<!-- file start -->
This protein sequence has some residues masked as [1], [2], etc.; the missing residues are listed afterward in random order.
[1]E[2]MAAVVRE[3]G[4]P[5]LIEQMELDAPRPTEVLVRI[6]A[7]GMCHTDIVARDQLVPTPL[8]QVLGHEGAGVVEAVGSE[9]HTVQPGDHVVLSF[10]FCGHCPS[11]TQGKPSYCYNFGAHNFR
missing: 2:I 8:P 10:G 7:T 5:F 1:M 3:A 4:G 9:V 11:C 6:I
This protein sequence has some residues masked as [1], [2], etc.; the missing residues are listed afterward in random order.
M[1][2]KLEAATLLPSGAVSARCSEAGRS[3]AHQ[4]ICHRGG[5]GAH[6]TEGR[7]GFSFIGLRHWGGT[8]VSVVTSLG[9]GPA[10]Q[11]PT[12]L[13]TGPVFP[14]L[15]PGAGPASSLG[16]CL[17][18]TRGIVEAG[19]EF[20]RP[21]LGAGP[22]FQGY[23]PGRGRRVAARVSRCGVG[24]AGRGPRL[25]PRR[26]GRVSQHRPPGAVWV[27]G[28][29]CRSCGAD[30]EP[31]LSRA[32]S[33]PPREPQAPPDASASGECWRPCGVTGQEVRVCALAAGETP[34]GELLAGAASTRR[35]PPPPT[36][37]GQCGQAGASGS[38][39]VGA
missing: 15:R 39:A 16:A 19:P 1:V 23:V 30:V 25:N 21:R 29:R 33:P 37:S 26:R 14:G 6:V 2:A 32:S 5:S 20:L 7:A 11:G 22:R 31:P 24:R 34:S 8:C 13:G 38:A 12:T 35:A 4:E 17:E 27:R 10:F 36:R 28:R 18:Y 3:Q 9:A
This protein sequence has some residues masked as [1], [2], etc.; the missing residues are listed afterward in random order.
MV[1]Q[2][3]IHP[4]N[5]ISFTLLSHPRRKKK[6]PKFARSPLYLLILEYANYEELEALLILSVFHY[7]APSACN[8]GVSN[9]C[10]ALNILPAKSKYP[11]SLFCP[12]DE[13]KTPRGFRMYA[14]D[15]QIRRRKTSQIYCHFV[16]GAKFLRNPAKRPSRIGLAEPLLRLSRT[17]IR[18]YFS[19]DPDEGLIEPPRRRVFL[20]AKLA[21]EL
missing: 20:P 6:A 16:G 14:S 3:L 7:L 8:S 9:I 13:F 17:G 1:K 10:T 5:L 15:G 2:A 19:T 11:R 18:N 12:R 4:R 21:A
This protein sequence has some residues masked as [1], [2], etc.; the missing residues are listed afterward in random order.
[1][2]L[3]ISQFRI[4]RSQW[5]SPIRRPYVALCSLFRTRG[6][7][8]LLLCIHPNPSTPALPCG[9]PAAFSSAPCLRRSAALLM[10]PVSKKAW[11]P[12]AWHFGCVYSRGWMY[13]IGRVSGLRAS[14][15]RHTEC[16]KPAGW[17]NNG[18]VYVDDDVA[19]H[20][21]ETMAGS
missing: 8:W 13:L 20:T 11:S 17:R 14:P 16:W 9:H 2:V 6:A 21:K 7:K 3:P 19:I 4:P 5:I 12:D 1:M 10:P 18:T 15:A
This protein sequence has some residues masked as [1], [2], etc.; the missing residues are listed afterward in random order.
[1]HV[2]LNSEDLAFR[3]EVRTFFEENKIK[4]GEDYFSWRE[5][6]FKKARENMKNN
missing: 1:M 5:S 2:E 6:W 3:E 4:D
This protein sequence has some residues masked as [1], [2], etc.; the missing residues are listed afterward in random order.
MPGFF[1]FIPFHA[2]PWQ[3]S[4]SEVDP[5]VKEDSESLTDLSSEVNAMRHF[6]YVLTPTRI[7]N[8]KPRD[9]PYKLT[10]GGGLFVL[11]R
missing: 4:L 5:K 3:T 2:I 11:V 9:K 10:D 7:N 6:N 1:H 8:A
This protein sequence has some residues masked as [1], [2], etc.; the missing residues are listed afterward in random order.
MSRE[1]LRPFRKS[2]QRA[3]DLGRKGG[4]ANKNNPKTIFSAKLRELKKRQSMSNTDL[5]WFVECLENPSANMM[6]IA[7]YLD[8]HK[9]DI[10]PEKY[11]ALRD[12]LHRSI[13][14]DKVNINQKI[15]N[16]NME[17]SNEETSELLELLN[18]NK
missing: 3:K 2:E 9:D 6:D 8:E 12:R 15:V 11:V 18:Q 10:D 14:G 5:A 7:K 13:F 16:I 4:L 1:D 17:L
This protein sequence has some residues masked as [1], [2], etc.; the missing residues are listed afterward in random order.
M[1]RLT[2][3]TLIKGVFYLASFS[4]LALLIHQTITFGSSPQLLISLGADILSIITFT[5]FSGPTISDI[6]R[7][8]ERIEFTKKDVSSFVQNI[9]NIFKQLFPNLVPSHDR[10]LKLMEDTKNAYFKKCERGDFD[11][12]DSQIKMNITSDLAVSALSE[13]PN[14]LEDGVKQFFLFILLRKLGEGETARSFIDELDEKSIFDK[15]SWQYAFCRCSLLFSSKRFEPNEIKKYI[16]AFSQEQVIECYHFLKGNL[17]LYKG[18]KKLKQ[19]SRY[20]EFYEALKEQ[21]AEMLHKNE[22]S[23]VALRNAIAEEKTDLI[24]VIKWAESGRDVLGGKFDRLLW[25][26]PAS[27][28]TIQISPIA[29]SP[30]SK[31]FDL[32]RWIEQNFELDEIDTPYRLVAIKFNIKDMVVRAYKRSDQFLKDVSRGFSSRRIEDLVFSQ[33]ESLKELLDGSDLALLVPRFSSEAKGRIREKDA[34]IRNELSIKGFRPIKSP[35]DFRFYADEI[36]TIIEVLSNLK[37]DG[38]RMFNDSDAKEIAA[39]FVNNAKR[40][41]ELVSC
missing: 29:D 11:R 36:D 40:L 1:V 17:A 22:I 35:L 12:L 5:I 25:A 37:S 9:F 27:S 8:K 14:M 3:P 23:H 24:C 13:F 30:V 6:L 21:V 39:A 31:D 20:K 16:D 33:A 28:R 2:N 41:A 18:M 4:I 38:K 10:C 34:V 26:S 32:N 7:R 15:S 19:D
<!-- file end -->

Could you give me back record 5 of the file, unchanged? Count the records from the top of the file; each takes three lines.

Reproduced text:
This protein sequence has some residues masked as [1], [2], etc.; the missing residues are listed afterward in random order.
[1]HV[2]LNSEDLAFR[3]EVRTFFEENKIK[4]GEDYFSWRE[5][6]FKKARENMKNN
missing: 1:M 5:S 2:E 6:W 3:E 4:D